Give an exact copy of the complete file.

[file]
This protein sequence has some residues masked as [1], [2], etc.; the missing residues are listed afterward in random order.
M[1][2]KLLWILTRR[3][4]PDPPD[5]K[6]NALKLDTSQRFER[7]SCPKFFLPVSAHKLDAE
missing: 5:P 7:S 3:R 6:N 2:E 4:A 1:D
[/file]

This protein sequence has some residues masked as [1], [2], etc.; the missing residues are listed afterward in random order.
M[1][2]KLLWILTRR[3][4]PDPPD[5]K[6]NALKLDTSQRFER[7]SCPKFFLPVSAHKLDAE
missing: 5:P 7:S 3:R 6:N 2:E 4:A 1:D